Before the mid-20th century, most business professors believed leaders were born, not made. Stephen Parry, a tutorat the leadership programme on Manchester Business School's MBA course, speaks about why the Second World War changed the assumption.
You teach MBA students about theories of leadership. How did it start and how has it changed over time?
If you really wanted to, you could go back to the Greeks and beyond in terms of some of the literature on leadership. But if you think about the modern development of it in terms of an academic study, I would guess you would start to look towards the late 19th century, certainly in terms of western literature on leadership. Ideas about trade theory and the ideas that leaders are born. That really was a dominant approach all the way through to the mid-20th century.
I would imagine that the experience of the Second World War changed quite a lot in terms of people's perceptions of roles, responsibilities and attitudes about who could actually take on leadership roles.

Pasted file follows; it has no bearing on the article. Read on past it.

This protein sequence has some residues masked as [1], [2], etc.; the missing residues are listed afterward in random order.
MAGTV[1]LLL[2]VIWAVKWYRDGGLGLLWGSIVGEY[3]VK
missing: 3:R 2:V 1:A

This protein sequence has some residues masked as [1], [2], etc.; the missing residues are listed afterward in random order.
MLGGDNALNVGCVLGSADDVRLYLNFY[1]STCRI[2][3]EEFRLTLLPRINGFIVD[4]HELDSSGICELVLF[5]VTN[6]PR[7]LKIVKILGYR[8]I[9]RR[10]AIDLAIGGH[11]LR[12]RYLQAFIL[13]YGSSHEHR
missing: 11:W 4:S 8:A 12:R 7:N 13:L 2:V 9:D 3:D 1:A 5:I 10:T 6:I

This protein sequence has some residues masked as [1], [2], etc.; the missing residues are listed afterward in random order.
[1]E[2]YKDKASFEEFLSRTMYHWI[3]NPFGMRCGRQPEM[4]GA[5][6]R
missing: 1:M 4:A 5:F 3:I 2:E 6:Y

What replaced the theory?
What started to happen through from the 1950s to the 1960s were ideas about contingent leadership, so leadership depending on what the circumstances might be, different styles of leadership, and then once you get into the 1960s, there is a real emphasis on charismatic leadership. Beyond the 1960s into the '70s [there were] a lot of the academic influences from other fields, so from cultural studies and so on, or postmodernism. It started to get a bit complex, people creating their own realities … the role of a leader in creating their own vision.
Where are we now?
We're now in an era where the latest thinking in terms of leadership is really an exploration of authentic leadership and ethical leadership, so we're talking about not just the business but practical implementation of business processes.
Manchester Business School has campuses all over the world, including in Miami, Brazil, and Hong Kong. Is leadership here significantly different from in other regions?
In all regions and [in] countries within regions, there are subtle and important cultural differences and different forms of leadership, some of which would be more dynastic and others which are more open and work on different appointment processes. The answer to your question is every organisation, every country that we work in will have different styles of leadership and succession.
Does that not make leadership more difficult to teach, and to learn?
I think it makes it difficult, but it makes it real and it makes it exciting, because companies are working in many settings, so it is complex. But that is the reality of being successful in global leadership nowadays. You can't afford to be insensitive or unaware of the ways in which business might be done and the legal or social factors in China or Indonesia or Dubai and so on.
* Gillian Duncan